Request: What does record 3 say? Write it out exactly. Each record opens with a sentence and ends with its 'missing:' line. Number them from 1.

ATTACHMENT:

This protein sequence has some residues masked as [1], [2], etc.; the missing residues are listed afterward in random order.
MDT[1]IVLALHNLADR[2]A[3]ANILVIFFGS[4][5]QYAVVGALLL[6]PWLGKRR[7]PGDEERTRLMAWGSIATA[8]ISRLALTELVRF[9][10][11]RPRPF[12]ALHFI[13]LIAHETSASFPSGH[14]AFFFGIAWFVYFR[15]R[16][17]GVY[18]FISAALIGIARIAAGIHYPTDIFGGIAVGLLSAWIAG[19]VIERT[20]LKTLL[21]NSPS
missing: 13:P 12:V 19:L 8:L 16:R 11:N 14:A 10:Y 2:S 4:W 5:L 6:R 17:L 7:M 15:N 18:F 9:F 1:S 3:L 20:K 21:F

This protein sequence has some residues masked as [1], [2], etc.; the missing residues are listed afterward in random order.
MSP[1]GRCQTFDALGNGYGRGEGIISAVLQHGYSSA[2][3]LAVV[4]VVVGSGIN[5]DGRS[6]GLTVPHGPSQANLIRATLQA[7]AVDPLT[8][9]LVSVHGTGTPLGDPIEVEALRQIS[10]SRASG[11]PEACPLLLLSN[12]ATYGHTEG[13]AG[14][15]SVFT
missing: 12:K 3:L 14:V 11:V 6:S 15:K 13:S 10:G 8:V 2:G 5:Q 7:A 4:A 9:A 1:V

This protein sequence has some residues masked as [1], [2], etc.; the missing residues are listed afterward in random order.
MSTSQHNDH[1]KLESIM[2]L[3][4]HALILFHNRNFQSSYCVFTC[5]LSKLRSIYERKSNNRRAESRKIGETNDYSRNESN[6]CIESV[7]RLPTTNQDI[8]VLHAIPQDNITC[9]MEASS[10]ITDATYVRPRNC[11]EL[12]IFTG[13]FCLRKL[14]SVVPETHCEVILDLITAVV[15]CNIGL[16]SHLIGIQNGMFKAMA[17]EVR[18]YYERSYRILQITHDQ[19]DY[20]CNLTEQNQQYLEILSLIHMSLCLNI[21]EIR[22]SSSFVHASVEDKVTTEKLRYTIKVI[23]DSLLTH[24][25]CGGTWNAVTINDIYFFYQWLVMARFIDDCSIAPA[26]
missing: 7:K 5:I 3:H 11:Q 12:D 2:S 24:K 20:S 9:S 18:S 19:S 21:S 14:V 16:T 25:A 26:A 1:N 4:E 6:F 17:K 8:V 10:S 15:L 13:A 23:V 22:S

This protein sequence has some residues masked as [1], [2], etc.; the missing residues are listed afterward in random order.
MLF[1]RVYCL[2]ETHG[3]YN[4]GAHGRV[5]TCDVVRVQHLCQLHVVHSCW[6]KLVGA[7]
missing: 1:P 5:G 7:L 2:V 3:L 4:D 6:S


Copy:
This protein sequence has some residues masked as [1], [2], etc.; the missing residues are listed afterward in random order.
MSTSQHNDH[1]KLESIM[2]L[3][4]HALILFHNRNFQSSYCVFTC[5]LSKLRSIYERKSNNRRAESRKIGETNDYSRNESN[6]CIESV[7]RLPTTNQDI[8]VLHAIPQDNITC[9]MEASS[10]ITDATYVRPRNC[11]EL[12]IFTG[13]FCLRKL[14]SVVPETHCEVILDLITAVV[15]CNIGL[16]SHLIGIQNGMFKAMA[17]EVR[18]YYERSYRILQITHDQ[19]DY[20]CNLTEQNQQYLEILSLIHMSLCLNI[21]EIR[22]SSSFVHASVEDKVTTEKLRYTIKVI[23]DSLLTH[24][25]CGGTWNAVTINDIYFFYQWLVMARFIDDCSIAPA[26]
missing: 7:K 5:I 3:H 11:Q 12:D 2:S 24:K 20:S 9:S 18:S 19:S 21:S 14:V 16:T 25:A 26:A 1:N 4:E 6:F 17:K 8:V 10:S 15:L 13:A 23:V 22:S